MTV was still a year away from coming into existence when the Rolling Stones released Emotional Rescue in the summer of 1980, but that didn’t stop them from making a couple of videos to promote it. These were aired on American late-night cable shows like Video Concert Hall and other music programs across the world, but budgets were painfully cheap and they weren’t exactly high-concept. The title track actually had two videos. One attempted to recreate the thermo imagery of the album cover, while the other one shows them lip-syncing it in a bizarre red-and-white room. It looks like a one-take job.
For the second single, “She’s So Cold,” they managed to somehow pare down the promotional video even more until they reached the absolute minimum of what is possible. The band is in what looks like the Holodeck from Star Trek: The Next Generation, or maybe an unfinished bathroom. Charlie is in a neon green T-shirt and actually manages to smile a time or two when he doesn’t know the camera is on him. Ron Wood is in his own neon green tee, but he fancied it up a little bit with a blue blazer. Keith is in a leopard jacket, while Mick has a red button-down with a sporty black vest. Bill Wyman does his best to hide behind Charlie’s kit, but every once in a while the camera finds him for a second. If the group spent more than 38 minutes on set it would be surprising, but the end result is still spectacular in its minimalism.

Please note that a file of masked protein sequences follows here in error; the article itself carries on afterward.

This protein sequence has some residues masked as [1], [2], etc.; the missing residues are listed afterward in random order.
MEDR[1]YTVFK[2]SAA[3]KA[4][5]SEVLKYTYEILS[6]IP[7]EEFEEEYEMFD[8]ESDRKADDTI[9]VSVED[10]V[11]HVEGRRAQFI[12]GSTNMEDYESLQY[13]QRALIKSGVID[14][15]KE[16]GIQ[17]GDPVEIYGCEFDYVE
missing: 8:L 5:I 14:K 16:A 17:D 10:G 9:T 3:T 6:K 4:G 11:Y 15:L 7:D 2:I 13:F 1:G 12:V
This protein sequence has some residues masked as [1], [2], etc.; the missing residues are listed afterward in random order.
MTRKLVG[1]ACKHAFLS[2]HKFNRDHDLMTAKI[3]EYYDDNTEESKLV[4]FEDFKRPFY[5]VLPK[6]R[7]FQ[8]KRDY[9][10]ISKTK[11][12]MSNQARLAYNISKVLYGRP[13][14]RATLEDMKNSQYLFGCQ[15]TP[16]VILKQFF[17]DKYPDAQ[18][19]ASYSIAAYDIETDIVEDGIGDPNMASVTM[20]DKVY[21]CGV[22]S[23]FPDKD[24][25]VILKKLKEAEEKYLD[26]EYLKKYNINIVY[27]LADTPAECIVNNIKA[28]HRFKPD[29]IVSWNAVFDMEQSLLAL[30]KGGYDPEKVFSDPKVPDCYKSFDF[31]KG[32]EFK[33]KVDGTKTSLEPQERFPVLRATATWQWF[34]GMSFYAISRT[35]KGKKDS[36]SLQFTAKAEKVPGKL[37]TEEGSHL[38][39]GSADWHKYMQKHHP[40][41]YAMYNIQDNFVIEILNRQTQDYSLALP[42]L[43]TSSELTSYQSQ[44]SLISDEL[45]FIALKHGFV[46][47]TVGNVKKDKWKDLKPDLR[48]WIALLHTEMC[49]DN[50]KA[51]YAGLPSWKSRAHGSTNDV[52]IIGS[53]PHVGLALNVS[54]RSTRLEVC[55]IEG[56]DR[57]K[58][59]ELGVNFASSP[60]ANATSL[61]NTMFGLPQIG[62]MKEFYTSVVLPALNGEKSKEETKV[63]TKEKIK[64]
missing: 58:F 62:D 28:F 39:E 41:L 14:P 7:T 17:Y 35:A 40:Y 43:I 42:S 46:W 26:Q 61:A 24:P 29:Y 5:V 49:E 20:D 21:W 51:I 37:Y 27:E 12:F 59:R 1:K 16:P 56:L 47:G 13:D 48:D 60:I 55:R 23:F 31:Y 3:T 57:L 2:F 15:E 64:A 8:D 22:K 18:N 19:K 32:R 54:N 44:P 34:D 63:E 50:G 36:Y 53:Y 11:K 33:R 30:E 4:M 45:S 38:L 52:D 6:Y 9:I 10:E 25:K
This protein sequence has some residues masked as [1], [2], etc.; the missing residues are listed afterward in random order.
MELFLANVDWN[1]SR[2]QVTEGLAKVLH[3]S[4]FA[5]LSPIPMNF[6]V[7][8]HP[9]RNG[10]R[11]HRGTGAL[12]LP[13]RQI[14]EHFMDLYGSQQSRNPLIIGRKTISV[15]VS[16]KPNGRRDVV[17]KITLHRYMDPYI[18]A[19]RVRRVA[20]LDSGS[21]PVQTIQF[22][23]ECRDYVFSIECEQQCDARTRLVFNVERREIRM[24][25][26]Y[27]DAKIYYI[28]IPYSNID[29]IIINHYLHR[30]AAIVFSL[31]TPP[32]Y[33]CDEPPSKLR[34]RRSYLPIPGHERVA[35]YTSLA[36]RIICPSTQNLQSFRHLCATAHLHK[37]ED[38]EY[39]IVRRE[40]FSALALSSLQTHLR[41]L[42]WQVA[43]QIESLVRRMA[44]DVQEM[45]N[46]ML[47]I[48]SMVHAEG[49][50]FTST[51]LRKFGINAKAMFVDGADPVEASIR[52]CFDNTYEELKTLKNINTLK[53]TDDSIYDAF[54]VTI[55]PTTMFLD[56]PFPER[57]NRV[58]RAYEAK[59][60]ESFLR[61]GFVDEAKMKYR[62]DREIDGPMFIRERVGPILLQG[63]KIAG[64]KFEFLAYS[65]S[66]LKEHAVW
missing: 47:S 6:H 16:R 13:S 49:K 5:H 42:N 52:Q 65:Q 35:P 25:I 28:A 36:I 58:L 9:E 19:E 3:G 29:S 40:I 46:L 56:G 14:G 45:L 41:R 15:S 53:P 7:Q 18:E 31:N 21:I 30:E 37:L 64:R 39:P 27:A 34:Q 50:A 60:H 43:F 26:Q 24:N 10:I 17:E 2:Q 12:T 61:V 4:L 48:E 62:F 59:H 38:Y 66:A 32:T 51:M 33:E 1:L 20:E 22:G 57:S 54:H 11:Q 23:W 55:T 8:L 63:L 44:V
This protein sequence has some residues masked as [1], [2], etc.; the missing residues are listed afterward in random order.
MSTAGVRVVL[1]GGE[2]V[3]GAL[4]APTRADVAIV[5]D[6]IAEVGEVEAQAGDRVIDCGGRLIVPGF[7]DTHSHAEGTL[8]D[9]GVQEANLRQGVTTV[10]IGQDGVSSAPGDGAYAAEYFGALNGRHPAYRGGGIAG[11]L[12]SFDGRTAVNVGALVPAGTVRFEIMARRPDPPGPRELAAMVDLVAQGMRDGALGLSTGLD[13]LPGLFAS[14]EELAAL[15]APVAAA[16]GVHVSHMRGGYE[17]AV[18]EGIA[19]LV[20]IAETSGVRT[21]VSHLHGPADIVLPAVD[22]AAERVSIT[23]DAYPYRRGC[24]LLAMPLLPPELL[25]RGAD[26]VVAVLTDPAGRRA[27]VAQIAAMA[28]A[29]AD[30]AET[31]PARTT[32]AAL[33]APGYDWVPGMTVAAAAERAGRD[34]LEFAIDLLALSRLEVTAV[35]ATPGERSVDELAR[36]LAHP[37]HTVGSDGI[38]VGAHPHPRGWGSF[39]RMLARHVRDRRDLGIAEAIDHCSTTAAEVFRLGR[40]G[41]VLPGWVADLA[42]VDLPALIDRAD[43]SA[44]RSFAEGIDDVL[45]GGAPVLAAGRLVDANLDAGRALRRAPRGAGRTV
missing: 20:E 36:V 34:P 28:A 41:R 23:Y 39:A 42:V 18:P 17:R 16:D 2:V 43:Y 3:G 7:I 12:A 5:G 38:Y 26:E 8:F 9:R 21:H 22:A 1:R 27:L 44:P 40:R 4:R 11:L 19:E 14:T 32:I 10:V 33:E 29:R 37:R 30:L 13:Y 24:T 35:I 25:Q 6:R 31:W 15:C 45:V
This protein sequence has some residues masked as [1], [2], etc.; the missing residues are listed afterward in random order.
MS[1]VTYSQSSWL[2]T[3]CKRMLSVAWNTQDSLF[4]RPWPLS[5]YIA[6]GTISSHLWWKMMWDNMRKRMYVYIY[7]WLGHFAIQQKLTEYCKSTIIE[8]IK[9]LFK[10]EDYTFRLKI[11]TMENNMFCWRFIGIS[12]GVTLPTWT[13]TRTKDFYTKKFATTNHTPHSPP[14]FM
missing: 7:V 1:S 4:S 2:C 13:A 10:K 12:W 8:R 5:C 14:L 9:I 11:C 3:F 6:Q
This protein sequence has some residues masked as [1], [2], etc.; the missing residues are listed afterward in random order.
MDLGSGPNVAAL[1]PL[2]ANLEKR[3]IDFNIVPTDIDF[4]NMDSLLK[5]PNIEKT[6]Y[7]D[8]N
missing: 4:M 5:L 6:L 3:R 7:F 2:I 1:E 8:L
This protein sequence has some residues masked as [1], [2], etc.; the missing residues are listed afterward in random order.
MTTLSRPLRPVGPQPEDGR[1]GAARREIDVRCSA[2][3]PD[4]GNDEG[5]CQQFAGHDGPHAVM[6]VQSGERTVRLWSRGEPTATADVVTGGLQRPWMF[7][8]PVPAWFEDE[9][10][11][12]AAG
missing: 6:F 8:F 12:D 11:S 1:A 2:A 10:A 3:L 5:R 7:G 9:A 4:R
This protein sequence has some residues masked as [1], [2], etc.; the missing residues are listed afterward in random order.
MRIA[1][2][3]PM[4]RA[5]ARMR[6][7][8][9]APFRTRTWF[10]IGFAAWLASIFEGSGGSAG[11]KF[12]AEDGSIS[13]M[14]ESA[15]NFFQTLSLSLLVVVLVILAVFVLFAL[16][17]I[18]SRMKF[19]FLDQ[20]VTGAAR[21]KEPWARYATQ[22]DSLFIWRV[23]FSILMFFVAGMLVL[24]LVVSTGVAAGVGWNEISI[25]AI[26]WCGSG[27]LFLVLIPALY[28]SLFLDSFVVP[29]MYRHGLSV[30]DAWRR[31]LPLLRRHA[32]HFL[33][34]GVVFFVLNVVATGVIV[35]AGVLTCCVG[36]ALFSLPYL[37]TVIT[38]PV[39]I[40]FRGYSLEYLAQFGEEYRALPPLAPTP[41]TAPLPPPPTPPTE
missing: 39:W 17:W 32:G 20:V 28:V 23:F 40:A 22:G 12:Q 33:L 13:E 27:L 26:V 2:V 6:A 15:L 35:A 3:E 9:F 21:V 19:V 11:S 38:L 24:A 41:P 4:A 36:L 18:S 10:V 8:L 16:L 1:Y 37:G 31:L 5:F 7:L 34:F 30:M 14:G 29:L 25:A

Three years later, the Stones recorded an exact opposite song: “She Was Hot.” They were now firmly in the MTV-era and they left the Holodeck behind for a fun video featuring Anita Morris as a red-headed temptress pursuing each member of the band. Throughout the next decade, they’d make bigger and bigger videos as they chased a massive comeback hit that never quite happened – as much as we love latter-day songs like “Mixed Emotions,” “Out of Control” and “Saint of Me.” If they ever make another record of original tunes (something they’ve done a single time in the past 19 years), they should maybe go back to the days of neon shirts and wonderfully simple sets. Maybe by now Mick has finally found a woman that’s just the right temperature and can write “She’s Nice and Warm” about her.